A few significant mortgage rates inched up today. The average interest rates for both 15-year fixed and 30-year fixed mortgages both trended upward. We also saw a rise in the average rate of 5/1 adjustable-rate mortgages. Although mortgage rates are always moving, they are lower than they’ve been in years. If you plan to finance a house, now might be a great time to lock in a fixed rate. But as always, make sure to first consider your personal goals and circumstances before buying a house, and compare offers to find a lender who can best meet your needs.
30-year fixed-rate mortgages
The average interest rate for a standard 30-year fixed mortgage is 3.13%, which is a growth of 8 basis points compared to one week ago. (A basis point is equivalent to 0.01%.) Thirty-year fixed mortgages are the most common loan term. A 30-year fixed mortgage will typically have a higher interest rate than a 15-year fixed rate mortgage — but also a lower monthly payment. You won’t be able to pay off your house as quickly and you’ll pay more interest over time, but a 30-year fixed mortgage is a good option if you’re looking to minimize your monthly payment.
15-year fixed-rate mortgages
The average rate for a 15-year, fixed mortgage is 2.40%, which is an increase of 6 basis points from the same time last week. Compared to a 30-year fixed mortgage, a 15-year fixed mortgage with the same loan value and interest rate will have a higher monthly payment. However, if you can afford the monthly payments, there are several benefits to a 15-year loan. You’ll usually get a lower interest rate, and you’ll pay less interest in total because you’re paying off your mortgage much quicker.
5/1 adjustable-rate mortgages
A 5/1 adjustable-rate mortgage has an average rate of 3.15%, a rise of 9 basis points compared to a week ago. You’ll usually get a lower interest rate (compared to a 30-year fixed mortgage) with a 5/1 adjustable-rate mortgage in the first five years of the mortgage. But you may end up paying more after that time, depending on the terms of your loan and how the rate shifts with the market rate. Because of this, an ARM might be a good option if you plan to sell or refinance your house before the rate changes. But if that’s not the case, you could be on the hook for a much higher interest rate if the market rates shift.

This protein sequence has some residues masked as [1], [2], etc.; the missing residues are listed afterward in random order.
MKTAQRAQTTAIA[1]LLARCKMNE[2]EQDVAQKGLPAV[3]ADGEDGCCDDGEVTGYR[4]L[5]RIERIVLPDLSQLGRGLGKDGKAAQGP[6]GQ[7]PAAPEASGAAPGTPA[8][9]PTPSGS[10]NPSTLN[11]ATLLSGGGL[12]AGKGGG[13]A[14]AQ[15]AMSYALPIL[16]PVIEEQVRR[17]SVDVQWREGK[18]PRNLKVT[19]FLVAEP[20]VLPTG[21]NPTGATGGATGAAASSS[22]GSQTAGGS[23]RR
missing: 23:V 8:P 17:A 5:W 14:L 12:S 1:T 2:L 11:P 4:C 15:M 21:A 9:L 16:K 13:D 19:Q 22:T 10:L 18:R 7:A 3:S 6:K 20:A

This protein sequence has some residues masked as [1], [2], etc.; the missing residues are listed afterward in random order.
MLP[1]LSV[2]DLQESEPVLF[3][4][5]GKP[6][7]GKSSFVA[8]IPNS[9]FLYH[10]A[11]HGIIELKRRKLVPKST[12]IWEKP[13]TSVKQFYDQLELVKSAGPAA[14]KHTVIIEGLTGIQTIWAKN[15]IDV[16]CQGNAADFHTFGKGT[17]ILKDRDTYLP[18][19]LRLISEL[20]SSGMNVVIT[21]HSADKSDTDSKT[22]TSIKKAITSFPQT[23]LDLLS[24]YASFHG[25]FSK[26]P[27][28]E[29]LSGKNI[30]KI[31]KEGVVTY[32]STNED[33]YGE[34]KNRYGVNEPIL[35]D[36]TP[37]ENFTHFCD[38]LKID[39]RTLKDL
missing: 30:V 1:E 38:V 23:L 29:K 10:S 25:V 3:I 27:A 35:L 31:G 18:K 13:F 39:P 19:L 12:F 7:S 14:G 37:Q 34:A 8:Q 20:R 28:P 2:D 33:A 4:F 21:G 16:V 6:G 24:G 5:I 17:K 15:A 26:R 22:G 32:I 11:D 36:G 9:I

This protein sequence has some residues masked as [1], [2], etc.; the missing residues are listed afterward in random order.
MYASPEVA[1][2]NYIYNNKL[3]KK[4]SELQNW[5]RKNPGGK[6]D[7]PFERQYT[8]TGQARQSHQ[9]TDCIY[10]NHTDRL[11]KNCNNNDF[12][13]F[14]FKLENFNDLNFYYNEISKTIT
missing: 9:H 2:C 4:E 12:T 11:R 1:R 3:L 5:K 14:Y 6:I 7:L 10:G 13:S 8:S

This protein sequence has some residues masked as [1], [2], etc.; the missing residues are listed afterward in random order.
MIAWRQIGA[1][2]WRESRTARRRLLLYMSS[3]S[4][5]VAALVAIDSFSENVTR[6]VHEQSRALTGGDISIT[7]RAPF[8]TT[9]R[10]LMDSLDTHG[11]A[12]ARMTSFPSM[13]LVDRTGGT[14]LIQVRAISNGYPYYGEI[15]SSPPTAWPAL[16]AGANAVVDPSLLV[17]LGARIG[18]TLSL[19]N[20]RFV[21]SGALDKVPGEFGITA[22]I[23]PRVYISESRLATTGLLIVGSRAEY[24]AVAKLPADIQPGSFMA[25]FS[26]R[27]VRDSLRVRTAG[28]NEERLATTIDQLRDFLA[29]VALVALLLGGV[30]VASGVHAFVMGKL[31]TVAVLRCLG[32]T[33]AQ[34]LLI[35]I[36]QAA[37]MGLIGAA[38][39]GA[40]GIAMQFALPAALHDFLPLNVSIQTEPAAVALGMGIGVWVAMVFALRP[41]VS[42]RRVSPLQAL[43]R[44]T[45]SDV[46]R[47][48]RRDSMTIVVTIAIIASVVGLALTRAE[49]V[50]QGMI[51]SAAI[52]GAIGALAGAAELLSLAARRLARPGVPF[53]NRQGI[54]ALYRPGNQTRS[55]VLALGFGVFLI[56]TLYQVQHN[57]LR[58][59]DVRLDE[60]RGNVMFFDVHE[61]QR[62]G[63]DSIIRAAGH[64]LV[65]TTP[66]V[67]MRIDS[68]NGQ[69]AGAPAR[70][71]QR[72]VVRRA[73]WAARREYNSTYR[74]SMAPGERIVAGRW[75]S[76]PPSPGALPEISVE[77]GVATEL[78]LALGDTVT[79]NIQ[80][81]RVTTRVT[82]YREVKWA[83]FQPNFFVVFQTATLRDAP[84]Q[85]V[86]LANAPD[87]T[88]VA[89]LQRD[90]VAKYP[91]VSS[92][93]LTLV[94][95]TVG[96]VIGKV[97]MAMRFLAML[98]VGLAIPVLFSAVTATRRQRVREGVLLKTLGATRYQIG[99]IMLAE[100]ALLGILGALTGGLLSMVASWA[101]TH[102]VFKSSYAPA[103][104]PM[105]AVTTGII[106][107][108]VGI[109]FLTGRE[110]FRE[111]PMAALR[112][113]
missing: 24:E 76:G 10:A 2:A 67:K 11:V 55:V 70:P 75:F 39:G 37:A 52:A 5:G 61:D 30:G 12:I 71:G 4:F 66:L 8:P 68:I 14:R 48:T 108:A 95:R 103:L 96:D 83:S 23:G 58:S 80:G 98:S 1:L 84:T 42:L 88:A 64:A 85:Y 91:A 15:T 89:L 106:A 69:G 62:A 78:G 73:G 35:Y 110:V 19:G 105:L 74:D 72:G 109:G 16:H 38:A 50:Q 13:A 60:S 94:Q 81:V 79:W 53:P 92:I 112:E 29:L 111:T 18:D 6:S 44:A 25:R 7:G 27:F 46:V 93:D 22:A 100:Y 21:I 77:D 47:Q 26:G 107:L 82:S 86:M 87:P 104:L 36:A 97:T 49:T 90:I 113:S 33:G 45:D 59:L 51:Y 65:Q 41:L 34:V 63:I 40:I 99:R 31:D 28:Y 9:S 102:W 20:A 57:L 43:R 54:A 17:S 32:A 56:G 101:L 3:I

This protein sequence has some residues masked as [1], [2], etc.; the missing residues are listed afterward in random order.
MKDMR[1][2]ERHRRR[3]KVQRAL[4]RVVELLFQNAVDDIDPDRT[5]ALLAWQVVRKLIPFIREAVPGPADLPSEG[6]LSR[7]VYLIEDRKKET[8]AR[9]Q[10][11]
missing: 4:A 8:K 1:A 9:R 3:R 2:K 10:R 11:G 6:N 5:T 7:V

Mortgage rate trends
We use information collected by Bankrate, which is owned by the same parent company as CNET, to track rates changes over time. This table summarizes the average rates offered by lenders nationwide:
Average mortgage interest rates
|30-year jumbo mortgage rate||2.79%||2.79%||N/C|
|30-year mortgage refinance rate||3.11%||3.03%||+0.08|
Rates as of Sept. 28, 2021.
How to find personalized mortgage rates
You can get a personalized mortgage rate by reaching out to your local mortgage broker or using an online calculator. When researching home mortgage rates, think about your goals and current finances. Things that affect what mortgage interest rate you might get include your credit score, your down payment, your loan-to-value ratio and your debt-to-income ratio. Generally, you want a good credit score, a higher down payment, a lower DTI and a lower LTV to get a lower interest rate.
Apart from the mortgage interest rate, other factors including closing costs, fees, discount points and taxes might also affect the cost of your house. You should talk to a variety of lenders — for example, local and national banks, credit unions and online lenders — and comparison-shop to find the best mortgage loan for you.
What is a good loan term?
When picking a mortgage, remember to consider the loan term, or payment schedule. The loan terms most commonly offered are 15 and 30 years, although you can also find 10-, 20- and 40-year mortgages. Another important distinction is between fixed- and adjustable-rate mortgages. For fixed-rate mortgages, interest rates are fixed for the life of the loan. For ARMs, interest rates are stable for a certain number of years (usually five, seven or 10 years), then the rate fluctuates annually based on the market interest rate.
One important factor to take into consideration when choosing between a fixed- and adjustable-rate mortgage is the length of time you plan on living in your house. Fixed-rate mortgages might be a better fit for those who plan on staying in a home for a while. While adjustable-rate mortgages might offer lower interest rates upfront, fixed-rate mortgages are more stable over time. If you aren’t planning to keep your new home for more than three to 10 years, however, an ARM might give you a better deal. There is no best loan term as a general rule; it all depends on your goals and your current financial situation. Make sure to do your research and know what’s most important to you when choosing a mortgage.